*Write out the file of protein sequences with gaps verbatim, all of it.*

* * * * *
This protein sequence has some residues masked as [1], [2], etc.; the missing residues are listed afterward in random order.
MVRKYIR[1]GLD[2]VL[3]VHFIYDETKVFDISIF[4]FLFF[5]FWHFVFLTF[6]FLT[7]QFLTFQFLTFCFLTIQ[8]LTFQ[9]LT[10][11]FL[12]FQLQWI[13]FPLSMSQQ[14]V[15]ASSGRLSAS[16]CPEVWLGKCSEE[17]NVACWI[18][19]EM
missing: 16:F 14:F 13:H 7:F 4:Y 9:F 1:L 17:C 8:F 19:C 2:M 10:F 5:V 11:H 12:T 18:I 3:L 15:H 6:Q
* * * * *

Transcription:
This protein sequence has some residues masked as [1], [2], etc.; the missing residues are listed afterward in random order.
MVRKYIR[1]GLD[2]VL[3]VHFIYDETKVFDISIF[4]FLFF[5]FWHFVFLTF[6]FLT[7]QFLTFQFLTFCFLTIQ[8]LTFQ[9]LT[10][11]FL[12]FQLQWI[13]FPLSMSQQ[14]V[15]ASSGRLSAS[16]CPEVWLGKCSEE[17]NVACWI[18][19]EM
missing: 16:F 14:F 13:H 7:F 4:Y 9:F 1:L 17:C 8:F 19:C 2:M 10:F 5:V 11:H 12:T 18:I 3:L 15:H 6:Q